Feasibility of converting a 2X15 cab

Discussion in 'Amps and Cabs [BG]' started by Sapo, Aug 2, 2001.

  1. I had an idea and I need the advice of some of the knowledgeable people here. I have an old Peavey 2X15 Black Widow cab. The 15's are isolated from each other by a baffle. Just your standard 2X15 cab.

    Anyhow, what I want to do is run each speaker independently of the other, kind of like having two single 15 cabs stacked on one another. Of course I'd have to run another jack and I'm aware of the impedance change.

    I want to do this so I can run an amp to each speaker (my bass is stereo). Is there any technical reason why this won't work or are there potential problems I should be aware of? Thanks!
  2. FalsehoodBass

    FalsehoodBass Guest

    Jul 22, 2001
    Denver, CO
    Hey that sounds like a cool idea... i'm not completely sure, but it shouldn't be a problem. I have an swr 8-10, and it has 2 seperate inputs, one for the top 4 and one for the bottom 4. I don't see why that would be any different... but again, im not sure... Im interested to know if it works though... keep us posted...
  3. So your cab has two separate 1/4" inputs on the back? That's pretty cool...have you ever run it with both inputs?
  4. There are no technical problems. :D

    When you said "baffle" I am hearing the two sections of the cabinet are completely isolated from each other?

    Most 15" drivers are designed to operate in much larger volumes that most 15" cabinets give them. It is a simple matter to install a second jack plate, either 1/4" or Speakon. The drivers are probably 8 ohm, so again no problem.
  5. That is correct.

    That is very good! What would you suggest as the best method for doing this (I'm no technical whiz). I figured I could either drill a hole in the existing jack plate and mount the jack that way or I could drill into the cabinet behind the second 15 and mount a second jack plate there.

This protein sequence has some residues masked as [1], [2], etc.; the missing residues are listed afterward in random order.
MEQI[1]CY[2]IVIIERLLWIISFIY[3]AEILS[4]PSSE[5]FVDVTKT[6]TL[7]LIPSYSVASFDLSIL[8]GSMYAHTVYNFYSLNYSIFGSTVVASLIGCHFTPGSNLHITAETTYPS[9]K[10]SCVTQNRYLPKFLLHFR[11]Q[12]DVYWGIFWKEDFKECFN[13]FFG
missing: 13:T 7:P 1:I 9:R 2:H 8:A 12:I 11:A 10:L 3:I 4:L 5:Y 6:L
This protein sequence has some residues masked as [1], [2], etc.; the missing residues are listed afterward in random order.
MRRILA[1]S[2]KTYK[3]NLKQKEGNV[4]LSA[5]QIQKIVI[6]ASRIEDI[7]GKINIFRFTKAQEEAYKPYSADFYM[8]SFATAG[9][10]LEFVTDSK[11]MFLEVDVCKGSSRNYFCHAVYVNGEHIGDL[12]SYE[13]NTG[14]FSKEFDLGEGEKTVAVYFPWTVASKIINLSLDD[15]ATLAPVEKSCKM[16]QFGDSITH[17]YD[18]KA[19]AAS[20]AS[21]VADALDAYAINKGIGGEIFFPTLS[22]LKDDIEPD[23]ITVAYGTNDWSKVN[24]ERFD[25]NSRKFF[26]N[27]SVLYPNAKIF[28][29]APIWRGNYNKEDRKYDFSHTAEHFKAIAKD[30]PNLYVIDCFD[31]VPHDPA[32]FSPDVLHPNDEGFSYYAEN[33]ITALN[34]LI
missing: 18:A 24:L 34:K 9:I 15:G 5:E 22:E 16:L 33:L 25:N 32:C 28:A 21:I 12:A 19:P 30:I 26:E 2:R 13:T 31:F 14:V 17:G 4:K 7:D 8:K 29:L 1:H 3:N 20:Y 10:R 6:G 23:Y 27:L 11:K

If I do the latter, I have to find the proper tool for boring out the wood (since I have to make a hole big enough for the plate to rest in) and second, I'll have to find a jack plate. How would you recommend I proceed?
  6. Chasarms

    Chasarms Casual Observer

    May 24, 2001
    Saint Louis, MO USA
    If I Were doing it, I would proceed like this.

    1. Remove the front grill and then remove the speakers. This will allow you to get a look in the cabinet as to how it is wired. It is probably wired parrallel with a lead going from the jack to the top speaker and a second wire going from the top speaker to the bottom one.

    2. The very easiest way to do it would be to unsolder the second wire from the top speaker and leave the wire from the jack to the first speaker attached. If it comes loose when you heat up the solder, you'll have to reattach it. You may just want to clip the second wire off with wire cutters. The little stumps won't hurt anything if left on the speaker posts and you won't have to worry about messing up a good solder connection.

    3. Where you locate the second jack is not important. If you are able to and choose to use the existing wires, you will probably have to put it below the first one in order to have enough length. If you replace the wires, you can put it anywhere you want..

    4. You should be able to get a jack plate and jack from any music/electronics store. All you gotta do now is solder the leads to the jack and you are ready to rock. I would suggest a little bead of caulk or silicone around the jack plate to seal it up. A simple spade drill bit or hole saw from the hardware store will create a hole for you.

    Remember that each speaker will now handle less power and the ohm load is going to double. Not that it is a problem, it would just be unfortunate to do all that work and then blow up the speakers.

    Also use a battery (I think a 9 volt is easiest) to check the phasing of the two speakers.

    Plug in a cord to the jacks. With a little dexterity, you should be able to lay the cable end across the posts of the battery so the the tip touches the positive and the sleeve touches the negative. Observe the direction the cone moves. Test the other. It should move in the same direction. If not, switch the lead wires on the posts. (or the jack) Best thing to do is to also do this test BEFORE you change the wiring. Then make sure they move the same way they did before you took it apart.
  7. Chasarms thanks for the very informative post.